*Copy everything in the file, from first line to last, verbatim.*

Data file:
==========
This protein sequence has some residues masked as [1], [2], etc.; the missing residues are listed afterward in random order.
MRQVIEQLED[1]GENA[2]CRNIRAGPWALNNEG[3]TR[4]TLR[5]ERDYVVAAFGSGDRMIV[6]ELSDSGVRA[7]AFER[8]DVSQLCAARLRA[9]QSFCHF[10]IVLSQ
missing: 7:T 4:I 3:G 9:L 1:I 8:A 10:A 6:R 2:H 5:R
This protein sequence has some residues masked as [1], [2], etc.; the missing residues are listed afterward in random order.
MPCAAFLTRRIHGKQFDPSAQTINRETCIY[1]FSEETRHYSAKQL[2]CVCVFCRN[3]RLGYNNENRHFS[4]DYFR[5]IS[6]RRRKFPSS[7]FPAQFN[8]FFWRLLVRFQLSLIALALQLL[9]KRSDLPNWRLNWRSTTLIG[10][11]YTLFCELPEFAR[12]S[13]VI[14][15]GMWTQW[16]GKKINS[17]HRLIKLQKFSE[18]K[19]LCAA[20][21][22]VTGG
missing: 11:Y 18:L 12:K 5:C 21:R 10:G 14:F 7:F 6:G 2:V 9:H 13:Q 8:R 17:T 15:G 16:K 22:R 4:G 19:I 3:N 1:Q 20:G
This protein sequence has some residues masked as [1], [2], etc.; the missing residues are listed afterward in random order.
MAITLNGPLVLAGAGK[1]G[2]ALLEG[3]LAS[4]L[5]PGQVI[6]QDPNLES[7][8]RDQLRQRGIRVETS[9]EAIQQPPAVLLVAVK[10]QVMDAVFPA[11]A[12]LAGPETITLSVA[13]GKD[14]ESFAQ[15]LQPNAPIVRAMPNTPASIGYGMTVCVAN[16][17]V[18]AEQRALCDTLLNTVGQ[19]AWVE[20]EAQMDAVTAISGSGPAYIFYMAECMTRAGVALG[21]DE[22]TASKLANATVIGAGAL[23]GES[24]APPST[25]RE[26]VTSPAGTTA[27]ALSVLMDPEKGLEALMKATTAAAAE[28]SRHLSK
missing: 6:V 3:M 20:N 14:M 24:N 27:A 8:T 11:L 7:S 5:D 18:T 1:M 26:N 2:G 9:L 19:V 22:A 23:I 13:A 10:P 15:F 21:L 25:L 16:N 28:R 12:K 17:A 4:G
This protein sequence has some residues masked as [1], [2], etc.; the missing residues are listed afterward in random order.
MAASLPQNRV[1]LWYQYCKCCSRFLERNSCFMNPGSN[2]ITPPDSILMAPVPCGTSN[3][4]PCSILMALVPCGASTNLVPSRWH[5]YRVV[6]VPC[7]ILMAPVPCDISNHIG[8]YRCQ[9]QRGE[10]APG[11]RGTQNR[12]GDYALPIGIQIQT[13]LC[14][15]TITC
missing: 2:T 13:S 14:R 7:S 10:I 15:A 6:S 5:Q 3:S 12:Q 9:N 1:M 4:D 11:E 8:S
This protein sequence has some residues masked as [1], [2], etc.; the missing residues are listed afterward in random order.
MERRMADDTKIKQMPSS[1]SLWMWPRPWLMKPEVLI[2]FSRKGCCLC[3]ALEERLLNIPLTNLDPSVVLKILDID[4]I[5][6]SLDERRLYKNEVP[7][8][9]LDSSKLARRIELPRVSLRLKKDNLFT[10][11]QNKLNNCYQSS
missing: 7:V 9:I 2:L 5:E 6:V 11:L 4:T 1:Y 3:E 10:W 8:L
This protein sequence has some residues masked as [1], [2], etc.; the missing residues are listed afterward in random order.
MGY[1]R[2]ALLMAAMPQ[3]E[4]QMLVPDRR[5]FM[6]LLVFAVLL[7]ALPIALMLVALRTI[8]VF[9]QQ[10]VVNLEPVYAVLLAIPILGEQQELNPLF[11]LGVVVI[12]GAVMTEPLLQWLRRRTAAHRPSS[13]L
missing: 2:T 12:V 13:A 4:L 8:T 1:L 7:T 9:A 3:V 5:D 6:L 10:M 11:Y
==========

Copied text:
This protein sequence has some residues masked as [1], [2], etc.; the missing residues are listed afterward in random order.
MRQVIEQLED[1]GENA[2]CRNIRAGPWALNNEG[3]TR[4]TLR[5]ERDYVVAAFGSGDRMIV[6]ELSDSGVRA[7]AFER[8]DVSQLCAARLRA[9]QSFCHF[10]IVLSQ
missing: 7:T 4:I 3:G 9:L 1:I 8:A 10:A 6:R 2:H 5:R
This protein sequence has some residues masked as [1], [2], etc.; the missing residues are listed afterward in random order.
MPCAAFLTRRIHGKQFDPSAQTINRETCIY[1]FSEETRHYSAKQL[2]CVCVFCRN[3]RLGYNNENRHFS[4]DYFR[5]IS[6]RRRKFPSS[7]FPAQFN[8]FFWRLLVRFQLSLIALALQLL[9]KRSDLPNWRLNWRSTTLIG[10][11]YTLFCELPEFAR[12]S[13]VI[14][15]GMWTQW[16]GKKINS[17]HRLIKLQKFSE[18]K[19]LCAA[20][21][22]VTGG
missing: 11:Y 18:L 12:K 5:C 21:R 10:G 14:F 7:F 6:G 2:V 9:H 13:Q 8:R 17:T 15:G 16:K 22:R 4:G 19:I 3:N 1:Q 20:G
This protein sequence has some residues masked as [1], [2], etc.; the missing residues are listed afterward in random order.
MAITLNGPLVLAGAGK[1]G[2]ALLEG[3]LAS[4]L[5]PGQVI[6]QDPNLES[7][8]RDQLRQRGIRVETS[9]EAIQQPPAVLLVAVK[10]QVMDAVFPA[11]A[12]LAGPETITLSVA[13]GKD[14]ESFAQ[15]LQPNAPIVRAMPNTPASIGYGMTVCVAN[16][17]V[18]AEQRALCDTLLNTVGQ[19]AWVE[20]EAQMDAVTAISGSGPAYIFYMAECMTRAGVALG[21]DE[22]TASKLANATVIGAGAL[23]GES[24]APPST[25]RE[26]VTSPAGTTA[27]ALSVLMDPEKGLEALMKATTAAAAE[28]SRHLSK
missing: 6:V 3:M 20:N 14:M 24:N 27:A 8:T 11:L 7:S 5:D 18:T 1:M 26:N 2:G 9:L 19:V 22:A 23:I 13:A 10:P 15:F 21:L 25:L 16:N 28:R 12:K 17:A 4:G
This protein sequence has some residues masked as [1], [2], etc.; the missing residues are listed afterward in random order.
MAASLPQNRV[1]LWYQYCKCCSRFLERNSCFMNPGSN[2]ITPPDSILMAPVPCGTSN[3][4]PCSILMALVPCGASTNLVPSRWH[5]YRVV[6]VPC[7]ILMAPVPCDISNHIG[8]YRCQ[9]QRGE[10]APG[11]RGTQNR[12]GDYALPIGIQIQT[13]LC[14][15]TITC
missing: 2:T 13:S 14:R 7:S 10:I 15:A 6:S 5:Q 3:S 12:Q 9:N 1:M 4:D 11:E 8:S
This protein sequence has some residues masked as [1], [2], etc.; the missing residues are listed afterward in random order.
MERRMADDTKIKQMPSS[1]SLWMWPRPWLMKPEVLI[2]FSRKGCCLC[3]ALEERLLNIPLTNLDPSVVLKILDID[4]I[5][6]SLDERRLYKNEVP[7][8][9]LDSSKLARRIELPRVSLRLKKDNLFT[10][11]QNKLNNCYQSS
missing: 7:V 9:I 2:L 5:E 6:V 11:L 4:T 1:Y 3:E 10:W 8:L
This protein sequence has some residues masked as [1], [2], etc.; the missing residues are listed afterward in random order.
MGY[1]R[2]ALLMAAMPQ[3]E[4]QMLVPDRR[5]FM[6]LLVFAVLL[7]ALPIALMLVALRTI[8]VF[9]QQ[10]VVNLEPVYAVLLAIPILGEQQELNPLF[11]LGVVVI[12]GAVMTEPLLQWLRRRTAAHRPSS[13]L
missing: 2:T 12:V 13:A 4:L 8:T 1:L 7:T 9:A 3:V 5:D 6:L 10:M 11:Y